Some books I think are destined to be read just at the right time, or you are meant to read certain books at the right time. You know what I mean. ‘The Hunger Trace’ by Edward Hogan is one such book and I should explain the background. The editor of the novel emailed me back in the summer knowing that I was a fan of Edward’s debut novel ‘Blackmoor’, she also knew I was from Derbyshire which was the setting once more of his second novel. I said yes I would love to read it but with a certain prize I wasn’t sure I would get to it anytime soon, sadly it languished. However I have to thank the author Evie Wyld who I heard on the BBC’s Open Book who described this novel as ‘a darker, funnier version of The Archers, the perfect book to curl up in front of a fire with’ instantly this was a book I had to read and so I elevated it straight to the top of the pile to read next. I am so glad that I did as ‘The Hunger Trace’ has now snuck in as a late entry as one of my books of the year.

Simon & Schuster, hardback, 2011, fiction, 357 pages, kindly sent by the publishers

From the very start of ‘The Hunger Trace’ I had an early inkling that this would be a book for me. It opens with two women, who clearly don’t like each other for reasons we don’t know as yet, having to capture a herd of ibex which have ended up in the local supermarket car park, using a van and a lot of shopping trolleys. There was a drama and humour in all this, along with a certain mystery, that instantly worked for me leaving me captivated, even better was this was a sense of feeling that Hogan managed to retain throughout the book.

‘The Hunger Trace’ has the unusual setting of a rambling wildlife park in the Derbyshire peaks high on a hillside with the village of Detton below. (This really called to me because in my home town of Matlock we have a castle on the hillside called Riber which was itself a zoo for many years, when it closed the owners moved next door to us with their eagle and other menagerie of creatures, which I was allowed to visit.)In this unusual setting we meet three people deeply affected by the death of the parks owner David Bryant; his second much younger wife Maggie, his son from the previous marriage Christopher and lifelong acquaintance Louisa who lives in one of the lodges on the site look after the birds of prey.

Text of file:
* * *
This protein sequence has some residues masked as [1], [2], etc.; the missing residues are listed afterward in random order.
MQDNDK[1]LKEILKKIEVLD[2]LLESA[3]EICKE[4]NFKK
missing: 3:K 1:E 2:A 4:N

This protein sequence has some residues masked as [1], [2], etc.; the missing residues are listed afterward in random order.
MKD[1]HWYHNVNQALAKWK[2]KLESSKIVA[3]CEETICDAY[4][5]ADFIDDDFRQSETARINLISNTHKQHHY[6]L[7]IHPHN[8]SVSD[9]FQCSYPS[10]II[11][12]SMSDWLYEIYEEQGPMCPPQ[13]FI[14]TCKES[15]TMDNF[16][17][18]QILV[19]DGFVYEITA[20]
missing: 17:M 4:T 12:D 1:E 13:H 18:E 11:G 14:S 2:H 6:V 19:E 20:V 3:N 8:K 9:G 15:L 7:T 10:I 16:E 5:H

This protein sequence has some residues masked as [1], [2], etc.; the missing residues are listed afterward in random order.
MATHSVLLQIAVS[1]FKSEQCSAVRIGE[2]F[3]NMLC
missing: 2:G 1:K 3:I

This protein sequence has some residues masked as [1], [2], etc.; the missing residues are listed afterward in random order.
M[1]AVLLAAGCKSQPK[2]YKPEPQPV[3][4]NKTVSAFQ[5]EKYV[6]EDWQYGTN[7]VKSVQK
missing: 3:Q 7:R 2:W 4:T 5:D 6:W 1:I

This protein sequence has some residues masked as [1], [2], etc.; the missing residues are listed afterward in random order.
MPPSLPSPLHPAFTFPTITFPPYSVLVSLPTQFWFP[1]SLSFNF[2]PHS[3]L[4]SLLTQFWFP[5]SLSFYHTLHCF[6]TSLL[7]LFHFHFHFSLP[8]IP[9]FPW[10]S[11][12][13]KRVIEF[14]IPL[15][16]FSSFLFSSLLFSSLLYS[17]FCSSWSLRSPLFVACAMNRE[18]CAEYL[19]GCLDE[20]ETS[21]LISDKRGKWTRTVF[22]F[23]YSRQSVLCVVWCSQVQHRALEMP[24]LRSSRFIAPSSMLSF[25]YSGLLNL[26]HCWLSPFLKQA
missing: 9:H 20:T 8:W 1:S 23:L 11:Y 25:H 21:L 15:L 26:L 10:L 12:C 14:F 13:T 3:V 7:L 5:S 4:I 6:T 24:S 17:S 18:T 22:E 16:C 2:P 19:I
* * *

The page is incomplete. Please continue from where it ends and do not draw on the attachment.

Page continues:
Each of these characters is coming to terms with the loss in their lives but also with how to relate to one another. Louisa, to put it mildly, doesn’t like Maggie for reasons that become apparent as the book goes on so I won’t spoil, I shall merely tempt you by saying that Louisa and David shared a secret in their youths. Maggie herself has to cope with taking on a venture like the wildlife park which she had never planned to be her role in life and also missing her husband and the emptiness in her life he has left in several ways. Christopher is working out not only how to cope with his step mother, especially now she is taking over all aspects of his life, he is also learning how to deal with the world as someone who is a bit different, I read him as being autistic though it’s never spelt out, and is often misunderstood or perceived as a threatening force. Things have been simmering a while and over the space of a few months and the arrival of Adam, a male escort (shocking, ha) and another character used to isolation and not quite fitting in with secrets abound, seems to start to bring things to a head.

Hogan’s writing and storytelling is incredible, especially in the underlying and unsaid. He somehow manages to highlight the way people feel about each other in not only what they say and its delivery but even more impressively, and true to life, in what they don’t say. It’s those small actions, sideways looks, and delivery of tone which we have all witnessed in real life which Hogan manages to make come off the page, something that is incredibly hard to do. Normally in fictions it is either the spoken work or inner monologue, and while Hogan does this both of these things too, it is those smaller actions which he makes say so much.

Maggie knocked loudly on the door, but then entered without waiting for a reply and stepped quickly through the hall and into the kitchen. She smelled of the clean air outdoors, along with a faint cosmetic scent – the first in Louisa’s house for some time.
  ‘Louisa, thank God. I knew you’d be awake. I need your help,’ Maggie said.
  Louisa turned back to the sink. ‘I’m busy. What is it?’
  ‘We’ve had a breakout over at the park. Some of the ibex – the big goats –‘
  ‘I know what they are.’